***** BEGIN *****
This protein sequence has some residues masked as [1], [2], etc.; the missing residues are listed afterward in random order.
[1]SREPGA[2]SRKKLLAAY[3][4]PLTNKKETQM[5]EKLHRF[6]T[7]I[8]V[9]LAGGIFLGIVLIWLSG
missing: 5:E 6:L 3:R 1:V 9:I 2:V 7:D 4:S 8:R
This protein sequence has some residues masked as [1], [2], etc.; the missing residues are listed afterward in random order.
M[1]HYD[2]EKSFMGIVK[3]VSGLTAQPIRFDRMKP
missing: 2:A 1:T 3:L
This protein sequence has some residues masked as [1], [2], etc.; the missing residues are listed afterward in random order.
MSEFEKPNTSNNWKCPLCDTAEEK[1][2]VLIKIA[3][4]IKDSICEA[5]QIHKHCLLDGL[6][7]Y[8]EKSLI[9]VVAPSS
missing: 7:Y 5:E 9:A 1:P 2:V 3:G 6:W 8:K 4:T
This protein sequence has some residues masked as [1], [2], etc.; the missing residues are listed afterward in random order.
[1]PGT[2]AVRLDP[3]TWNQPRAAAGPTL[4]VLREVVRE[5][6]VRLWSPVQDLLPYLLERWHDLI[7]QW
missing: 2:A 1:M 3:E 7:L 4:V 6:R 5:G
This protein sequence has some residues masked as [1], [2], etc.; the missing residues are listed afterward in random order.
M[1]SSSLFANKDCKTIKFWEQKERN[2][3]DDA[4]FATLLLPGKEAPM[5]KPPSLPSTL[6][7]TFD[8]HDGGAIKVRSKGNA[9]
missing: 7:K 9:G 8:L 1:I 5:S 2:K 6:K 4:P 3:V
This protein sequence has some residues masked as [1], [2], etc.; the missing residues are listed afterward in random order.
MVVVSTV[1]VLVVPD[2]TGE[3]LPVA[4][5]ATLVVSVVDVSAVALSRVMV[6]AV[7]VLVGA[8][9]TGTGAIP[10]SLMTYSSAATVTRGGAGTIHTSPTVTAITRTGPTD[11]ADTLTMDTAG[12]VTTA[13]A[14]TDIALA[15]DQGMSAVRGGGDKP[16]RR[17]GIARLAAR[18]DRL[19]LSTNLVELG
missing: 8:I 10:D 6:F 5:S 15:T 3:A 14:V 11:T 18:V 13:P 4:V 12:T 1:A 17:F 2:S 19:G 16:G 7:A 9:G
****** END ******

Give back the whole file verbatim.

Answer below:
This protein sequence has some residues masked as [1], [2], etc.; the missing residues are listed afterward in random order.
[1]SREPGA[2]SRKKLLAAY[3][4]PLTNKKETQM[5]EKLHRF[6]T[7]I[8]V[9]LAGGIFLGIVLIWLSG
missing: 5:E 6:L 3:R 1:V 9:I 2:V 7:D 4:S 8:R
This protein sequence has some residues masked as [1], [2], etc.; the missing residues are listed afterward in random order.
M[1]HYD[2]EKSFMGIVK[3]VSGLTAQPIRFDRMKP
missing: 2:A 1:T 3:L
This protein sequence has some residues masked as [1], [2], etc.; the missing residues are listed afterward in random order.
MSEFEKPNTSNNWKCPLCDTAEEK[1][2]VLIKIA[3][4]IKDSICEA[5]QIHKHCLLDGL[6][7]Y[8]EKSLI[9]VVAPSS
missing: 7:Y 5:E 9:A 1:P 2:V 3:G 6:W 8:K 4:T
This protein sequence has some residues masked as [1], [2], etc.; the missing residues are listed afterward in random order.
[1]PGT[2]AVRLDP[3]TWNQPRAAAGPTL[4]VLREVVRE[5][6]VRLWSPVQDLLPYLLERWHDLI[7]QW
missing: 2:A 1:M 3:E 7:L 4:V 6:R 5:G
This protein sequence has some residues masked as [1], [2], etc.; the missing residues are listed afterward in random order.
M[1]SSSLFANKDCKTIKFWEQKERN[2][3]DDA[4]FATLLLPGKEAPM[5]KPPSLPSTL[6][7]TFD[8]HDGGAIKVRSKGNA[9]
missing: 7:K 9:G 8:L 1:I 5:S 2:K 6:K 4:P 3:V
This protein sequence has some residues masked as [1], [2], etc.; the missing residues are listed afterward in random order.
MVVVSTV[1]VLVVPD[2]TGE[3]LPVA[4][5]ATLVVSVVDVSAVALSRVMV[6]AV[7]VLVGA[8][9]TGTGAIP[10]SLMTYSSAATVTRGGAGTIHTSPTVTAITRTGPTD[11]ADTLTMDTAG[12]VTTA[13]A[14]TDIALA[15]DQGMSAVRGGGDKP[16]RR[17]GIARLAAR[18]DRL[19]LSTNLVELG
missing: 8:I 10:D 6:F 5:S 15:T 3:A 14:V 11:T 18:V 13:P 4:V 12:T 1:A 17:F 2:S 19:G 16:G 7:A 9:G